Although Beattie concludes that quality alone does not ensure sustainability, he goes on to say, “When quality is combined with the trust involved in a long-term relationship there can be great success. At times like this when the market is high, the buyer reaps the benefits of a stable relationship by paying a reasonable price while maintaining the quality of their product. When the market goes down the supplier reaps the benefits through a reasonable premium that is again linked to the quality of the product. This relationship model is more difficult to pull off with a cooperative, but seems to work well with the estate model where both parties by using long-term planning can remove the volatility of the market from their isolated mini-supply chain.”
To Bullock’s original question of who’s responsible for development standards, we can ask if it’s something that’s better left to a third party market rises, more well-established farmers may find the added labor involved [in adopting additional quality checkpoints] to be more of a burden than the few cents extra are worth,” he says.
The practice of direct trade, or relationship coffee, has allowed roasters to become more involved with harvesting and sorting practices. However, in this market when a farmer can get the same price for “mediocre” coffee as they could for “great” coffee just a year ago, Beattie questions whether this extra effort on the part of the producer will be worth the premium paid to the mill for traceability and extra sorting.
As an industry, we recognize that in order to ensure a sustainable supply of quality coffee, we must put practices in place to ensure the sustainability of the farms and producers themselves. As labor shortages and land-use tensions become more of a threat, we must address these concerns and ensure that we are operating within a healthy, sustainable supply chain.
Additionally, the altruistic nature of the coffee community has manifested itself in the development of programs and organizations that work to improve the lives of coffee producers by providing access to education, basic needs and additional, sustainable sources of revenue. All of these factors lead to a sense of responsibility with regards to the different facets of sustainability.
Rick Peyser, director of social advocacy and coffee community outreach for Green Mountain Coffee Roasters, has worked for many years on issues pertaining to sustainability and currently serves on the SCAA Sustainability Council. He offers his insights on the responsibility of coffee companies with regards to sustainability efforts, saying, “Ultimately farmers are responsible for their own economic and environmental sustainability. They are closest to the challenges, and know better than anyone the right responses to the challenges that threaten their sustainability.”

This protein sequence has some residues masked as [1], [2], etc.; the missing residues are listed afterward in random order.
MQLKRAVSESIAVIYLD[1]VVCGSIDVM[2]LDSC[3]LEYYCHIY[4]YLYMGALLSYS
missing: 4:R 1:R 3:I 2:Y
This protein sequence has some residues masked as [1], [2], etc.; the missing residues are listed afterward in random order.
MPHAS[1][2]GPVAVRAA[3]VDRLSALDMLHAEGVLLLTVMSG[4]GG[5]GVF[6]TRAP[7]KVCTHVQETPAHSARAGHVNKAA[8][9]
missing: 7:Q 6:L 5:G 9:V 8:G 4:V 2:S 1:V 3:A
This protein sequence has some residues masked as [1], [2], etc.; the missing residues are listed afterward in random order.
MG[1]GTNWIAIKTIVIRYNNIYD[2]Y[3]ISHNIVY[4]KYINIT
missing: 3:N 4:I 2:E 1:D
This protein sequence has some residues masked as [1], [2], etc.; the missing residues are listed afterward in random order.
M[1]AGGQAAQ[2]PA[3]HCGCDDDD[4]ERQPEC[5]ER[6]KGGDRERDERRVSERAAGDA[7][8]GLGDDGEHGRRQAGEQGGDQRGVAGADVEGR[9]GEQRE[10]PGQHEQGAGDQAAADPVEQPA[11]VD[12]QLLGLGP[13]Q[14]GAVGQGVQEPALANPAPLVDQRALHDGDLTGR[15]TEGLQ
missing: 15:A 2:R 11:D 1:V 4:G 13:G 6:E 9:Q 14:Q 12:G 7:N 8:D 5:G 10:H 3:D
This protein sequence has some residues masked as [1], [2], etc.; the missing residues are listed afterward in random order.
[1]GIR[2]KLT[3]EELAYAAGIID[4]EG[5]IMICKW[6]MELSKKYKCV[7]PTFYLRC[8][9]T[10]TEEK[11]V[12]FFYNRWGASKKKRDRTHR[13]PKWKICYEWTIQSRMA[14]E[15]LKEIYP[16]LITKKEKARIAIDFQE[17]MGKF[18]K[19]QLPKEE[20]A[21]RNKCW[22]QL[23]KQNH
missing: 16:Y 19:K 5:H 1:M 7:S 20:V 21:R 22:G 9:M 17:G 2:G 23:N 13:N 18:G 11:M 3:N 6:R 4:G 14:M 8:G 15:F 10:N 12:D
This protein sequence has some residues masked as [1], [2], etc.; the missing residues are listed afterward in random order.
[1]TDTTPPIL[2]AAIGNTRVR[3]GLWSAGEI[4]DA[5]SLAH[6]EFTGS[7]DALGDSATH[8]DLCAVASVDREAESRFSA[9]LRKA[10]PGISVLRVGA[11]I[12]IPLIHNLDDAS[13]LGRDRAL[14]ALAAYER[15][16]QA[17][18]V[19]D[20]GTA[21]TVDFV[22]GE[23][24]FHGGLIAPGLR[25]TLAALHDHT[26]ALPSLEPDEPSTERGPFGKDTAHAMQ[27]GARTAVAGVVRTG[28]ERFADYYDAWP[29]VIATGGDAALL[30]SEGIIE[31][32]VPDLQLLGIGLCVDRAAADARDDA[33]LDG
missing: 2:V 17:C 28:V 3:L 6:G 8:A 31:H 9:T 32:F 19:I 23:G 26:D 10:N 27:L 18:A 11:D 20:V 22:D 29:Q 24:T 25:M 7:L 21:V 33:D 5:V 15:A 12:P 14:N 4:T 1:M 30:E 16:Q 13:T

Although it may not be the responsibility of coffee companies to ensure the economic sustainability of coffee producers, Peyser notes that it is certainly in their best interest. “What many small-scale farmers lack are resources: financial, technical, and above all else, access to information that may assist them in making appropriate choices in selecting strategies to ensure their long term sustainability. This is where coffee companies may have a role, in ensuring not only the economic and environmental sustainability of coffee farmers, but their very own.”
He goes on to discuss the factors leading to labor shortages, such as migration to urban areas, and the implications of this. Despite the access to quality improvement techniques and logistical support provided by many cooperatives and coffee companies with direct trade relationships, he notes, “Studies have shown that even the most advantaged farmers—those who are selling certified coffees which command a market premium—are struggling with basic needs including food, clean water, adequate shelter, accessible healthcare, and education for their children.” It is becoming more difficult for a young person to justify staying on the family farm, to deal with scarcity and health issues, when a better life may be found in the city. Peyser believes that the resources for positive change and long-term supply chain sustainability are in the hands of coffee companies. He warns that “without investments to help coffee farming families improve the quality of their lives, the rural exodus will continue.”
The complex and delicate balance between quality and sustainability shall be explored for years to come. But, as an industry, we recognize that it is important to have a dialogue between representatives from all aspects of the supply to ensure that specialty coffee is sustainable, in all its glorious facets, for years to come.
Lily Kubota began her career in coffee at age 15 with her first job as a barista and became increasingly interested in coffee and café culture over the years. As communications specialist for the SCAA, she has been privileged to observe and reflect on the intricacies and nuances of the coffee industry on both the consuming and producing side of the supply chain and gain a deeper understanding of this exciting community.